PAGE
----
B Corps explained

Piper-Heidsieck vineyard in Verneuil

The EPI group's three champagne houses (the Heidsiecks etc) have just become the first in Champagne to be certified as B Corps. Above, Piper-Heidsieck's wild, green vineyard in Verneuil. We will keep adding to this list.

Every now and then over the last few years a wine company announces that they are now a B Corp. What does this mean?

The non-profit organisation B Lab was founded in 2006 with the noble aim of ‘transforming the global economy to benefit all people, communities, and the planet’ by encouraging businesses to take into account all stakeholders, not just shareholders, and to up their sustainability game.

They monitor and certify companies’ social and environmental performance, accountability and transparency. B Lab’s total of more than 200 questions to be answered by companies assess the social and environmental impact of each brand including matters of governance, employees, communities and the environment. Each company’s performance is measured against B Lab standards and has to be publicly available on its B Corp profile on the B Lab website. As if that were not difficult enough, the company has to engage in a process of continuous, and continuously monitored, improvement. It sounds even more complicated than getting organic or biodynamic certification.

There are so far 5,537 certified B Corporations in 84 countries and across 157 industries. With the addition of Piper-Heidsieck, Charles Heidsieck and Rare Champagne, 23 of them will be wine companies. A to Z Wineworks was the first, in 2014, and seems to have encouraged many of their Oregon neighbours to sign up too. Here’s a list of wine B Corps, grouped by location and then listed alphabetically.

A to Z, Oregon
Brooks, Oregon
Chehalem, Oregon

David Hill, Oregon
Et Fille, Oregon
Sokol Blosser, Oregon

Stoller, Oregon
Winderlea, Oregon 

Bonterra, California
O'Neill Vintners.California
Ron Rubin Winery, California
Spottswoode, California
Trois Noix, California 

Bainbridge, Washington

Summerhill Pyramid, British Columbia

Concha y Toro, Chile

Hecht & Bannier, Languedoc
Charles Heidsieck, Champagne
Ch Maris, Languedoc

Piper-Heidsieck, Champagne
Rare, Champagne

Perlage, Veneto
Feudi di San Gregorio, Campania 
Avignonesi, Tuscany

Symington Family Estates, Portugal

Ridgeview, England
The Uncommon, England

Lubanzi, South Africa

It’s a somewhat spotty list, with the EPI Group’s three new additions quadrupling France’s tally of B Corps. An opinion piece on Innovation Forum describes B Corps as ‘a worthy niche project that won’t change the world’, pointing out that there are almost 200 million businesses in the world so B Corps represent a drop in the ocean. But at a time when the ocean is rising dangerously, along with temperatures, and companies are increasingly being called to account for their ethical record, it’s surely better to do something than nothing?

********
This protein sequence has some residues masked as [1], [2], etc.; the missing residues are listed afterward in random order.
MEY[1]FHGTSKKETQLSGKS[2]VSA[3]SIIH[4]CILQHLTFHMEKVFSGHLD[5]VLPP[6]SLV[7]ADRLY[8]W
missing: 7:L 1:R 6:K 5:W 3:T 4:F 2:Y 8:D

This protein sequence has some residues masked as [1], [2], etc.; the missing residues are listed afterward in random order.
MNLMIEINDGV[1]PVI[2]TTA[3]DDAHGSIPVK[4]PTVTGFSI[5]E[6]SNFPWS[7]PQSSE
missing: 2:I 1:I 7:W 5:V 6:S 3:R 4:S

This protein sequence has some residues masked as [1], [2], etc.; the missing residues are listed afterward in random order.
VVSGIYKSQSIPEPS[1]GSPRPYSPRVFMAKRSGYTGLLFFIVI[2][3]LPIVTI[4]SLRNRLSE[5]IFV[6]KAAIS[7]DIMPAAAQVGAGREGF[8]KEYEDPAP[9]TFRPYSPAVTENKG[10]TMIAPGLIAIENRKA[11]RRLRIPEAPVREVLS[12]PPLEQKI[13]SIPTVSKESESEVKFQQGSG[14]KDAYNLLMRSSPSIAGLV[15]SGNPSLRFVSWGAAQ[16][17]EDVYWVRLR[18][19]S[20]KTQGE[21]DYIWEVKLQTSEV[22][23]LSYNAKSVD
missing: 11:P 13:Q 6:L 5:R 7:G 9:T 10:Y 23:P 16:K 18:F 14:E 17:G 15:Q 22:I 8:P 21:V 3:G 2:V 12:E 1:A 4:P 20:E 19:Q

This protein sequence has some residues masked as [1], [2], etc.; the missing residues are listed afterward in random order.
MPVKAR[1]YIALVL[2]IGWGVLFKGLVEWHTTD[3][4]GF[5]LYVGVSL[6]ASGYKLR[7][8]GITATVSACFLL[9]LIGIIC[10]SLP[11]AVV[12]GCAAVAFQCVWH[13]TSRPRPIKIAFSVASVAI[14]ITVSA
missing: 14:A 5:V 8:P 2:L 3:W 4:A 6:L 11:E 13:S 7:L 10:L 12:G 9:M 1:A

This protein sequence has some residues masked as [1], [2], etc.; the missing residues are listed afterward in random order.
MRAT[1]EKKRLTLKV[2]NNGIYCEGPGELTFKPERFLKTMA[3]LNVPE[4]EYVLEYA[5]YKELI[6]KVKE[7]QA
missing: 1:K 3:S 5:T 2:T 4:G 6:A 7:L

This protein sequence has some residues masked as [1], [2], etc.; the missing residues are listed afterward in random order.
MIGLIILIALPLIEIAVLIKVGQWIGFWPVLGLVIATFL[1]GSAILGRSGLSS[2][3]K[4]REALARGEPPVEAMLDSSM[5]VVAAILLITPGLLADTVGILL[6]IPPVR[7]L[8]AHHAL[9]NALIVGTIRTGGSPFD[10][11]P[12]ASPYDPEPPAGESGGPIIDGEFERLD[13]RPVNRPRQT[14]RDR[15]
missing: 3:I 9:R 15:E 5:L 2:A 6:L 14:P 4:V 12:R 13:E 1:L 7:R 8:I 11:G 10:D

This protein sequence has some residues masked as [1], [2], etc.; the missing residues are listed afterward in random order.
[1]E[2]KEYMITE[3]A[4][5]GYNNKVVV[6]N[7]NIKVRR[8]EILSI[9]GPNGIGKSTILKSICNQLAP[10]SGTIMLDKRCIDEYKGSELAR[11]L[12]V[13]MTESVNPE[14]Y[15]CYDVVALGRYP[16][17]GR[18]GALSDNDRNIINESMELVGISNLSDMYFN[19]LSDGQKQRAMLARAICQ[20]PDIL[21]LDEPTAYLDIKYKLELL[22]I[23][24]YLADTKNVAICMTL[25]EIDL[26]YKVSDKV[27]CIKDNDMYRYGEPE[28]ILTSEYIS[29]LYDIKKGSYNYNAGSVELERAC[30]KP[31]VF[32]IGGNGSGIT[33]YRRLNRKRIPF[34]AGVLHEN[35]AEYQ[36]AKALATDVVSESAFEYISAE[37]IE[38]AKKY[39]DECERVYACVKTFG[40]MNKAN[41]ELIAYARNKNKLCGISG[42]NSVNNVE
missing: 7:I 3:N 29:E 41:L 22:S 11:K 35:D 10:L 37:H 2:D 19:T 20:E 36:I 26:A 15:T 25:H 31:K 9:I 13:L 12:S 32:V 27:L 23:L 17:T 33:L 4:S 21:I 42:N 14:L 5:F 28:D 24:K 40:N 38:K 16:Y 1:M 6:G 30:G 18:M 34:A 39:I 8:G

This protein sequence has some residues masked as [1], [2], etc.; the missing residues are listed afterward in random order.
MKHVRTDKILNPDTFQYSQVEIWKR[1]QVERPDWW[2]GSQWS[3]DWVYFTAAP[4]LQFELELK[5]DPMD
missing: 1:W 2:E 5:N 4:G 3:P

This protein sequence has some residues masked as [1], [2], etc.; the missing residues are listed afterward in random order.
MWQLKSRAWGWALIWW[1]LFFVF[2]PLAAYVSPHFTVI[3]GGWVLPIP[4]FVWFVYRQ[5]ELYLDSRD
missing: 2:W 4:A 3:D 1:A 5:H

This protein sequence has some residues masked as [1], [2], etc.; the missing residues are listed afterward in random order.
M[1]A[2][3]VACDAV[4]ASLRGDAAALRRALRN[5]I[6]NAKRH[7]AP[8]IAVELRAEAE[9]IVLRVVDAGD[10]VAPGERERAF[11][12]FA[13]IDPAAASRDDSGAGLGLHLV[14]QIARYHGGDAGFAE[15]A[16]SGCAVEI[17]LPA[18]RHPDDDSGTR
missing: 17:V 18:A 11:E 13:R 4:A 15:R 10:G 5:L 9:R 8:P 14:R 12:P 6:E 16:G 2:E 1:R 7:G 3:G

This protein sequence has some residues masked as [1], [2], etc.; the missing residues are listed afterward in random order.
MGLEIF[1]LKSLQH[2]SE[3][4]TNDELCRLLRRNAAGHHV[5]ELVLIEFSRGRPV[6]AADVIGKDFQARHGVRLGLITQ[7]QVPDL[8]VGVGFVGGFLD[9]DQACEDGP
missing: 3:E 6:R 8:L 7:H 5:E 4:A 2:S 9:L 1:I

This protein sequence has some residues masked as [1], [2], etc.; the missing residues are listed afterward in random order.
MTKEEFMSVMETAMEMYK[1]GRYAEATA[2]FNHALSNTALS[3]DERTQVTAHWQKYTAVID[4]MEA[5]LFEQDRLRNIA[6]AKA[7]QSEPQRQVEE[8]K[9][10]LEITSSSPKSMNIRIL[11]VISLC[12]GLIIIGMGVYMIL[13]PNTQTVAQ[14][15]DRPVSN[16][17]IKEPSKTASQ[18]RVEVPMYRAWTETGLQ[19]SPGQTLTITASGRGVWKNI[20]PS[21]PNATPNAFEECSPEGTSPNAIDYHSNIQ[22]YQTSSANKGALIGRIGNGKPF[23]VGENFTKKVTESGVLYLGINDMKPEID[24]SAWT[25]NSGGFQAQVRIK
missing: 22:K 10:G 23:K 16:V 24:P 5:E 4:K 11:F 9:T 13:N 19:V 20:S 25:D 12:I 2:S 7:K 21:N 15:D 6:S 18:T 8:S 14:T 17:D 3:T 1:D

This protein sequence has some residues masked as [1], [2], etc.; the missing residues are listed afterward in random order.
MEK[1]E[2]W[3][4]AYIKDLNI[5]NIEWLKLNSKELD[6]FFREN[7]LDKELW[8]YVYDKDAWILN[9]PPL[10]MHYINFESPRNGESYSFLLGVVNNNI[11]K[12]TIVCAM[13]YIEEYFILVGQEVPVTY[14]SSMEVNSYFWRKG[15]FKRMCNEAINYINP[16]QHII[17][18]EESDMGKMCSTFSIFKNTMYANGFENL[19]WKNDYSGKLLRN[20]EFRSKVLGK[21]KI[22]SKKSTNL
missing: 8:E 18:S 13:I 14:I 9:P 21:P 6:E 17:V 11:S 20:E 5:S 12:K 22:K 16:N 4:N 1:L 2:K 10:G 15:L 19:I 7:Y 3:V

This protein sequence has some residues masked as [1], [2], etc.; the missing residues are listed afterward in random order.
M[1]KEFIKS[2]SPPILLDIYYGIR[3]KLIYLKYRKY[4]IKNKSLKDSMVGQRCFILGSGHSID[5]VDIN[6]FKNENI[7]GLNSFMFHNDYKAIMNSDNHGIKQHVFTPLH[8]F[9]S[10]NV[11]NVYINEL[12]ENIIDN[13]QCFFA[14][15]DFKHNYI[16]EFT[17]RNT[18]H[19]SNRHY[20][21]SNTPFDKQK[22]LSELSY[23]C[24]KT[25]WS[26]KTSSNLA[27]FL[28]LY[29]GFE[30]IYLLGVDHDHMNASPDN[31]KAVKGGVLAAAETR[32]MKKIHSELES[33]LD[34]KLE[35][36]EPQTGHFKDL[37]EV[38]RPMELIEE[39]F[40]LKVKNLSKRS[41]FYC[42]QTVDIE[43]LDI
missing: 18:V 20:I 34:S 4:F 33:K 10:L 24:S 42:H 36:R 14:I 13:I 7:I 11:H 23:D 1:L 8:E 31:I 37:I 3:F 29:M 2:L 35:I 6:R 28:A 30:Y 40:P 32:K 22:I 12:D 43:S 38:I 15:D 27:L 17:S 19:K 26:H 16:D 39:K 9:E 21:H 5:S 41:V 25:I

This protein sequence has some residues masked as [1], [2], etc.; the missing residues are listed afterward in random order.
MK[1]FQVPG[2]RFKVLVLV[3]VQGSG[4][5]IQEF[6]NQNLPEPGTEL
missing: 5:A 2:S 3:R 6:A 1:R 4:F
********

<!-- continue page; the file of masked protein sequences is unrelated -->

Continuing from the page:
Our sustainability specialist Tam comments, ‘Any company that undertakes B Corp certification has to do a lot of work to get there, and often has to make systemic changes within their organisation and throughout their supply chain (and we’re not just talking about putting solar panels on the roof and being nice to the cleaners). The audit process is tough and usually requires confronting some uncomfortable truths. The benefit is that in the process the company as a whole – from director-level down – becomes much more aware of what they’re doing and how they’re doing it. It also tells their customers and suppliers something about that company.’

Apparently the main protagonist who fought hard for the three houses to become certified was Piper-Heidsieck’s chef de cave, Émilien Boutillat, pictured below, who succeeded Régis Camus in 2019 at the age of 32. The effects of climate change have been all too obvious in Champagne of course.

Emilien Boutillat

The changes undertaken by the three champagne houses include: 

  • Reducing the carbon footprint in line with the Paris climate agreement, joining the Science-Based Targets initiative and achieving net-zero carbon well before 2050.
  • Launching a programme to reduce energy used by 40% by 2025, eliminating completely the use of fossil fuels in production activities, and using 100% renewable electricity.
  • Moving 100% of suppliers to Europe by 2030 (this seems quite a modest target to me).
  • Continuing sustainable environmental practices in the vineyards they own. The houses currently use zero herbicides, zero pesticides, zero chemicals to treat rot, and zero carcinogenic, mutagenic, or toxic for reproduction (CMR) products. They also advocate the use of organic amendments, viti-forestry and all initiatives that promote biodiversity in the vineyards.
  • Supporting the conversion of all winegrower partners to the Sustainable Viticulture in Champagne programme by 2025.
  • Introducing sustainable development objectives for every employee to accelerate the spread of best practices in all sectors and at all levels of the company.
  • A continued commitment to gender parity at every level of the organisation.
  • Encouraging a wide variety of employees by focusing on inclusion and hiring of young talent from diverse backgrounds, as well as supporting the Nos Quartiers ont des Talents (NQT) initiative.

Damien Lafaurie, president and CEO of EPI’s wine and champagne division points out, ‘one of the key points of B Corp is the external and independent audit. It is one thing to say that you have a virtuous and responsible business model. It is another to have your actions validated by a third party.

He is also quoted as saying, ‘We hope to inspire others in the wine industry to join the cause! My hope is that our particular approach will stimulate collective initiatives within the Champagne appellation concerning both social and environmental issues.’

I think most environmentally aware observers of Champagne’s viticultural record will second that thought.